The Monthly Interest

May 2017
Emma McHugh

The Bank of England has announced their decision to keep interest rates at 0.25% following Thursday’s meeting of the Monetary Policy Committee (MPC).  The vote for rates to remain at 0.25% was passed by seven votes with Kristen Forbes as the lone dissenter who instead seeks a rate rise due to inflationary pressures (the MPC currently has eight members until Charlotte Hogg is replaced).  Breaking from its recent narrow trading range, we saw an immediate fall in sterling to below $1.2860 (from above $1.29) which indicates the market’s disappointment that Forbes had been unsuccessful in persuading anyone to her hawkish argument.

The Inflation Report also published today, showed a marginal cut in growth expectations for 2017 (1.9% from 2.0%).  This was focused on downward revisions to consumer spending as real household incomes are under pressure from higher inflation.  The Inflation Report shows the Bank of England expects average weekly earnings to fall to 2.25% towards the end of 2017 even though the UK is thought to be close to full employment.  Continued weak productivity, coupled with higher input costs for businesses, explains why reduced slack in the labour force isn’t leading to near-term higher wages.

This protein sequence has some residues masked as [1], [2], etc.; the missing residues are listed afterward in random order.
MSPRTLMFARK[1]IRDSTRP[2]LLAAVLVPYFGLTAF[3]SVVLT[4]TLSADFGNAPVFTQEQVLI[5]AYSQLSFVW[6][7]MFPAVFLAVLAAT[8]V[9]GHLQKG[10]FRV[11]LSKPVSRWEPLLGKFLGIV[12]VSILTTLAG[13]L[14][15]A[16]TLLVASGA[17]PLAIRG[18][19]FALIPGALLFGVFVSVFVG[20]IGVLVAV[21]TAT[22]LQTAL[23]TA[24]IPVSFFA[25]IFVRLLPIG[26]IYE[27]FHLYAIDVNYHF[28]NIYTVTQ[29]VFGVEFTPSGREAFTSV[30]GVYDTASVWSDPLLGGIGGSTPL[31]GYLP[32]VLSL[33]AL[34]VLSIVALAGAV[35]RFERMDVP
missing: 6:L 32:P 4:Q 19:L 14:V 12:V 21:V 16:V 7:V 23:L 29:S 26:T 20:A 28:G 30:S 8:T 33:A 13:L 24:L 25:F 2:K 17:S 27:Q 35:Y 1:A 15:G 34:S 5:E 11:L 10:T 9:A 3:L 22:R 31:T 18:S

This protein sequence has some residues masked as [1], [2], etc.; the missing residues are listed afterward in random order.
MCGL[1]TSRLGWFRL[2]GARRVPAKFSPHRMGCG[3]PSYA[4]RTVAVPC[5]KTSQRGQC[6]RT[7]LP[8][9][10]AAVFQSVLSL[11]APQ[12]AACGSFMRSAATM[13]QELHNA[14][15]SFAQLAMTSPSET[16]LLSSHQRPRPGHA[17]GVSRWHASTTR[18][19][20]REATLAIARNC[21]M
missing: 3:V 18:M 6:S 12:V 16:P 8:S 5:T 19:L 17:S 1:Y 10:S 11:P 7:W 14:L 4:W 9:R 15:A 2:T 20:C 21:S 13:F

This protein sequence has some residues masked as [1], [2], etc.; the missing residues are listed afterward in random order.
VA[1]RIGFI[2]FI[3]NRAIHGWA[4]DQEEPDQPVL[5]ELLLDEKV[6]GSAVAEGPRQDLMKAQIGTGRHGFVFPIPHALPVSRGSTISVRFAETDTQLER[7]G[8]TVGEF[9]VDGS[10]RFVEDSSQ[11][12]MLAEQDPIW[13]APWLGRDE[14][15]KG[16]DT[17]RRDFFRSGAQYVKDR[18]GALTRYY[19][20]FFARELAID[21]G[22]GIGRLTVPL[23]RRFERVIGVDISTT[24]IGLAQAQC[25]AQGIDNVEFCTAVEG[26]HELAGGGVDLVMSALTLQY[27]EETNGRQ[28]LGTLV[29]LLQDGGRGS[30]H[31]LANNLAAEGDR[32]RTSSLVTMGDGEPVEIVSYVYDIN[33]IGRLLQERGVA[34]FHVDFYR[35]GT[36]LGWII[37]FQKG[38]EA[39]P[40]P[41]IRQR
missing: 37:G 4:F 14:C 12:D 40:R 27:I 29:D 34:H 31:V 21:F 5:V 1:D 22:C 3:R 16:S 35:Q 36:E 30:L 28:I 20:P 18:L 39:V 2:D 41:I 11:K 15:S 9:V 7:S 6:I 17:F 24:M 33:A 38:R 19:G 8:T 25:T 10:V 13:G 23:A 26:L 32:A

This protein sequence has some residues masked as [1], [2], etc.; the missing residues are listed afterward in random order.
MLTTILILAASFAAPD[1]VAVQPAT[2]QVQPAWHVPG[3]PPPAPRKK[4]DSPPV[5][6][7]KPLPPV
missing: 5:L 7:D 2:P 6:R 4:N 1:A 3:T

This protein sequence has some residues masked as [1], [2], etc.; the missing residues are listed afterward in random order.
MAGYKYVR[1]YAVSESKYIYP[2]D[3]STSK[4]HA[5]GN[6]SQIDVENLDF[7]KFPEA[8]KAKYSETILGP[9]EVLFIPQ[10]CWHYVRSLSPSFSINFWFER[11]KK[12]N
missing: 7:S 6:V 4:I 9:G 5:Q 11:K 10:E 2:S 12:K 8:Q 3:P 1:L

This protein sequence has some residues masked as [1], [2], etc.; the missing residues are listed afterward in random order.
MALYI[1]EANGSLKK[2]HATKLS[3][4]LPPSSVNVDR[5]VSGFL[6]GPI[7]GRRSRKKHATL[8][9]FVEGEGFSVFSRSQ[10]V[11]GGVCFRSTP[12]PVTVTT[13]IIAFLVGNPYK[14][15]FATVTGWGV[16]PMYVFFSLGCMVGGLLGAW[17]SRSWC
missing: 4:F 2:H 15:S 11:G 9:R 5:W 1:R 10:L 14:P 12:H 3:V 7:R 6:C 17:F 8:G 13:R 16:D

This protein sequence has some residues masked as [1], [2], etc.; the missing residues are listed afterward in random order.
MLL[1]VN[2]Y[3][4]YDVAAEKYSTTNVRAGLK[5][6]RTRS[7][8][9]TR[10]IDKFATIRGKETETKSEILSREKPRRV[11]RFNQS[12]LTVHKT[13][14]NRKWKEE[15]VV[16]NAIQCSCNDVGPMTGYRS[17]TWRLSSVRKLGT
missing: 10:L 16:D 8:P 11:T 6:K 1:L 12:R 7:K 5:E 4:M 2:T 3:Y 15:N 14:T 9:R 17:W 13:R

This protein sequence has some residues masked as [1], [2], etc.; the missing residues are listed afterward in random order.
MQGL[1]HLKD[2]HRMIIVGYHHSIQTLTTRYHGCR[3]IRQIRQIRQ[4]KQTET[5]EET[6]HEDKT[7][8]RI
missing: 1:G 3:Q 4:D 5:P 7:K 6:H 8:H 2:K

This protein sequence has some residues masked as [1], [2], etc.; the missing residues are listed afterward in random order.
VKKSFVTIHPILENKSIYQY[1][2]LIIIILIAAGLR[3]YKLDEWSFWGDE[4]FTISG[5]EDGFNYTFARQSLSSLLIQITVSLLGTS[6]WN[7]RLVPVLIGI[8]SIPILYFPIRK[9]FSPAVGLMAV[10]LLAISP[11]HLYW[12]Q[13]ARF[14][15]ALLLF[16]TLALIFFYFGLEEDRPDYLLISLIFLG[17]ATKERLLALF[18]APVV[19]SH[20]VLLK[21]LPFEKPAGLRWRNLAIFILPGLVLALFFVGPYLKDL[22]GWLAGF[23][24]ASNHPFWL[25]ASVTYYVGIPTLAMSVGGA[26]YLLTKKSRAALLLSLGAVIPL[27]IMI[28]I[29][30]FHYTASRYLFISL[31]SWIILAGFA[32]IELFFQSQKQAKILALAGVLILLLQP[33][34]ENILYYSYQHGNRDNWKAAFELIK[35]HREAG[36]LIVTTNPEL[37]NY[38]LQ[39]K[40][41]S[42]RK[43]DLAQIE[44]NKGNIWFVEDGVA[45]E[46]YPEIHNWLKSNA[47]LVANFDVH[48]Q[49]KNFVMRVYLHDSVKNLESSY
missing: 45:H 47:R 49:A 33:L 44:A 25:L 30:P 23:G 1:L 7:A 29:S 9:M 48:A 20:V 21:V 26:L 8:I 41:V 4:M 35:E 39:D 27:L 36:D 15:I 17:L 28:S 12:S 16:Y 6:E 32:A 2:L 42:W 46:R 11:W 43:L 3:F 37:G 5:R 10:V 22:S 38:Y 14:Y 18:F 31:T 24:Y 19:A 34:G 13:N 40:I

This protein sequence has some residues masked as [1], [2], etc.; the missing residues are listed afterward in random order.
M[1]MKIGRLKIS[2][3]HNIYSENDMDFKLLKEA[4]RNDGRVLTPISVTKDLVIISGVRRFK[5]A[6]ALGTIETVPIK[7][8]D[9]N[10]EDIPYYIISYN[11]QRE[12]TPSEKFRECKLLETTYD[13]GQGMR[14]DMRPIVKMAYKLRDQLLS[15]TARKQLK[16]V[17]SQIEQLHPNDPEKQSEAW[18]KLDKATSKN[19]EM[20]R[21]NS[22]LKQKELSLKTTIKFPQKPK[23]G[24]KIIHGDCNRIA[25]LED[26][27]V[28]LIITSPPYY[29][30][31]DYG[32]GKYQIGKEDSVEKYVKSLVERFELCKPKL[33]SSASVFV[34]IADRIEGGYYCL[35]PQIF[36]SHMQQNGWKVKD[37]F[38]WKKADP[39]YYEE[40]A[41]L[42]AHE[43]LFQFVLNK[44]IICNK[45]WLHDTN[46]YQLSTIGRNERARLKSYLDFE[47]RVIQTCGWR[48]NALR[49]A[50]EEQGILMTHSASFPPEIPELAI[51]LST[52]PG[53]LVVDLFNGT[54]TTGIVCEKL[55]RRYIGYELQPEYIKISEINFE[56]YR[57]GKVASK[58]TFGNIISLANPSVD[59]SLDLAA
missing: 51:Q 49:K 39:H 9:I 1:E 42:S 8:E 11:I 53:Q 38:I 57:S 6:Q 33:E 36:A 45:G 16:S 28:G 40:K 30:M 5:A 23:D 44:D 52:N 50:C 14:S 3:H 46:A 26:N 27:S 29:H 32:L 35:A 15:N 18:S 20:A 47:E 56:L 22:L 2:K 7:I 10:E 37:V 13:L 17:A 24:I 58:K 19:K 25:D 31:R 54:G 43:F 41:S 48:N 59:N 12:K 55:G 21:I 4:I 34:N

Overall the Bank of England judges medium-term inflation in line with its 2% target, although inflation expectations were marginally changed.  The MPC now sees inflation peaking at 2.8% in Q4 17 and then falling to 2.2% by end 2019.  The minutes of the MPC highlight the weakness in sterling as the key input for higher inflation this year.  It is noted that the MPC will only tolerate higher inflation within limits but that it does not read as though a rate of 2.8% is outside of that limit.  There is no evidence to suggest that the Bank of England will be changing the base rate before market expectations of Q3 18.

Emma McHugh, Bank Economist.